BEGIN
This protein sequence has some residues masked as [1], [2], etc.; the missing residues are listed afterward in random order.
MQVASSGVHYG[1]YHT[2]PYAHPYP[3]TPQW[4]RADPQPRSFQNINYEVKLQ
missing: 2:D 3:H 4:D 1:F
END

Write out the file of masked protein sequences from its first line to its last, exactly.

This protein sequence has some residues masked as [1], [2], etc.; the missing residues are listed afterward in random order.
MQVASSGVHYG[1]YHT[2]PYAHPYP[3]TPQW[4]RADPQPRSFQNINYEVKLQ
missing: 2:D 3:H 4:D 1:F